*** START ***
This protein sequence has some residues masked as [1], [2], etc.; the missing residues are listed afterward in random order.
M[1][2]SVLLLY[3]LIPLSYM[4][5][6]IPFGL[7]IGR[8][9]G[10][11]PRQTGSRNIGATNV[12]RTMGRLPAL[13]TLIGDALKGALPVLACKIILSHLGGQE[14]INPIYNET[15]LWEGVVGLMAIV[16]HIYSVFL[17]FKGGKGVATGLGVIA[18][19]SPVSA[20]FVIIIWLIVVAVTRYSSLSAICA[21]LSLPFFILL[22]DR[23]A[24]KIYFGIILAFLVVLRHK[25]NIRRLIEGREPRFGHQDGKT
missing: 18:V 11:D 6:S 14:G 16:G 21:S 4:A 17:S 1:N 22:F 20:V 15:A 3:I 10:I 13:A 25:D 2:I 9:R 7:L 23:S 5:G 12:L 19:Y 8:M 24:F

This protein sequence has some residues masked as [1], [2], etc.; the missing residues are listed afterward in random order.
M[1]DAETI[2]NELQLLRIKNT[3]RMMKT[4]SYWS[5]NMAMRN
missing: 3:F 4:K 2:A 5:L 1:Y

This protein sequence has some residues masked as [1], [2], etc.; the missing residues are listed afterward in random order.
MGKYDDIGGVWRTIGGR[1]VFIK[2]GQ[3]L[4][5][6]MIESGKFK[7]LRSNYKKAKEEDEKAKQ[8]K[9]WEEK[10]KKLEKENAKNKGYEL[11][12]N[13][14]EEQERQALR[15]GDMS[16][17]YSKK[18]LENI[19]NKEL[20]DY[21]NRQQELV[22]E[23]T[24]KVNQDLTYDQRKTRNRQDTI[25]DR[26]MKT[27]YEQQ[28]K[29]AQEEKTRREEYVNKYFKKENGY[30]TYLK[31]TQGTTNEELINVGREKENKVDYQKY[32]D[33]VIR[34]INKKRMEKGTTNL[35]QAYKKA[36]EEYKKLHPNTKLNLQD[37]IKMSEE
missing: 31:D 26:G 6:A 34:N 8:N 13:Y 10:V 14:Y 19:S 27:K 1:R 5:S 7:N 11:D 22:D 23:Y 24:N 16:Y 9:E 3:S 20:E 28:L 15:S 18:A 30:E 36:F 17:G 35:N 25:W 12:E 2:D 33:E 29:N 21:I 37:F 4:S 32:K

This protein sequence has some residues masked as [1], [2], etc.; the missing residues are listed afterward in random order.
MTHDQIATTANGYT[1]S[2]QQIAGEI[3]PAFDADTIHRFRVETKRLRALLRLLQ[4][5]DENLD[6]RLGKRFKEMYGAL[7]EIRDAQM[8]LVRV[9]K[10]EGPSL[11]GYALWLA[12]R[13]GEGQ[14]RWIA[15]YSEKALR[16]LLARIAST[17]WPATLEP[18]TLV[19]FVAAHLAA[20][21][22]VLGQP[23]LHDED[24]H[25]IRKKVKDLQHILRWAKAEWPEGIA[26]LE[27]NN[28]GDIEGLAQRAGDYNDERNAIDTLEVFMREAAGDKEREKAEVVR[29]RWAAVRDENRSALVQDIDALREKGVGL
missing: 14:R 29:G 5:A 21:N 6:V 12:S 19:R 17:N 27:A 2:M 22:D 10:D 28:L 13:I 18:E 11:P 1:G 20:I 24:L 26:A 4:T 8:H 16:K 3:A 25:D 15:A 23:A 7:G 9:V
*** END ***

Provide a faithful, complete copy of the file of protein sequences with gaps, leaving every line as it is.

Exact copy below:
This protein sequence has some residues masked as [1], [2], etc.; the missing residues are listed afterward in random order.
M[1][2]SVLLLY[3]LIPLSYM[4][5][6]IPFGL[7]IGR[8][9]G[10][11]PRQTGSRNIGATNV[12]RTMGRLPAL[13]TLIGDALKGALPVLACKIILSHLGGQE[14]INPIYNET[15]LWEGVVGLMAIV[16]HIYSVFL[17]FKGGKGVATGLGVIA[18][19]SPVSA[20]FVIIIWLIVVAVTRYSSLSAICA[21]LSLPFFILL[22]DR[23]A[24]KIYFGIILAFLVVLRHK[25]NIRRLIEGREPRFGHQDGKT
missing: 18:V 11:D 6:S 14:G 16:G 21:S 4:A 17:S 1:N 22:F 20:V 15:A 3:I 10:I 13:A 25:D 2:I 9:R 7:L 23:S 5:G 12:L 19:Y 8:M 24:F

This protein sequence has some residues masked as [1], [2], etc.; the missing residues are listed afterward in random order.
M[1]DAETI[2]NELQLLRIKNT[3]RMMKT[4]SYWS[5]NMAMRN
missing: 3:F 4:K 2:A 5:L 1:Y

This protein sequence has some residues masked as [1], [2], etc.; the missing residues are listed afterward in random order.
MGKYDDIGGVWRTIGGR[1]VFIK[2]GQ[3]L[4][5][6]MIESGKFK[7]LRSNYKKAKEEDEKAKQ[8]K[9]WEEK[10]KKLEKENAKNKGYEL[11][12]N[13][14]EEQERQALR[15]GDMS[16][17]YSKK[18]LENI[19]NKEL[20]DY[21]NRQQELV[22]E[23]T[24]KVNQDLTYDQRKTRNRQDTI[25]DR[26]MKT[27]YEQQ[28]K[29]AQEEKTRREEYVNKYFKKENGY[30]TYLK[31]TQGTTNEELINVGREKENKVDYQKY[32]D[33]VIR[34]INKKRMEKGTTNL[35]QAYKKA[36]EEYKKLHPNTKLNLQD[37]IKMSEE
missing: 31:D 26:G 6:A 34:N 8:N 13:Y 10:V 14:Y 19:S 27:K 1:R 5:S 7:N 11:D 22:D 23:Y 24:N 16:Y 9:E 3:S 20:E 28:L 15:S 18:A 30:E 36:F 17:G 35:N 25:W 12:E 2:D 33:E 29:N 21:I 37:F 4:S 32:K

This protein sequence has some residues masked as [1], [2], etc.; the missing residues are listed afterward in random order.
MTHDQIATTANGYT[1]S[2]QQIAGEI[3]PAFDADTIHRFRVETKRLRALLRLLQ[4][5]DENLD[6]RLGKRFKEMYGAL[7]EIRDAQM[8]LVRV[9]K[10]EGPSL[11]GYALWLA[12]R[13]GEGQ[14]RWIA[15]YSEKALR[16]LLARIAST[17]WPATLEP[18]TLV[19]FVAAHLAA[20][21][22]VLGQP[23]LHDED[24]H[25]IRKKVKDLQHILRWAKAEWPEGIA[26]LE[27]NN[28]GDIEGLAQRAGDYNDERNAIDTLEVFMREAAGDKEREKAEVVR[29]RWAAVRDENRSALVQDIDALREKGVGL
missing: 14:R 29:G 5:A 21:N 6:V 12:S 19:R 17:N 27:A 2:M 22:D 10:D 28:L 13:I 18:E 11:P 1:G 20:I 24:L 26:A 4:T 8:H 16:K 3:A 25:D 15:A 23:A 7:G 9:V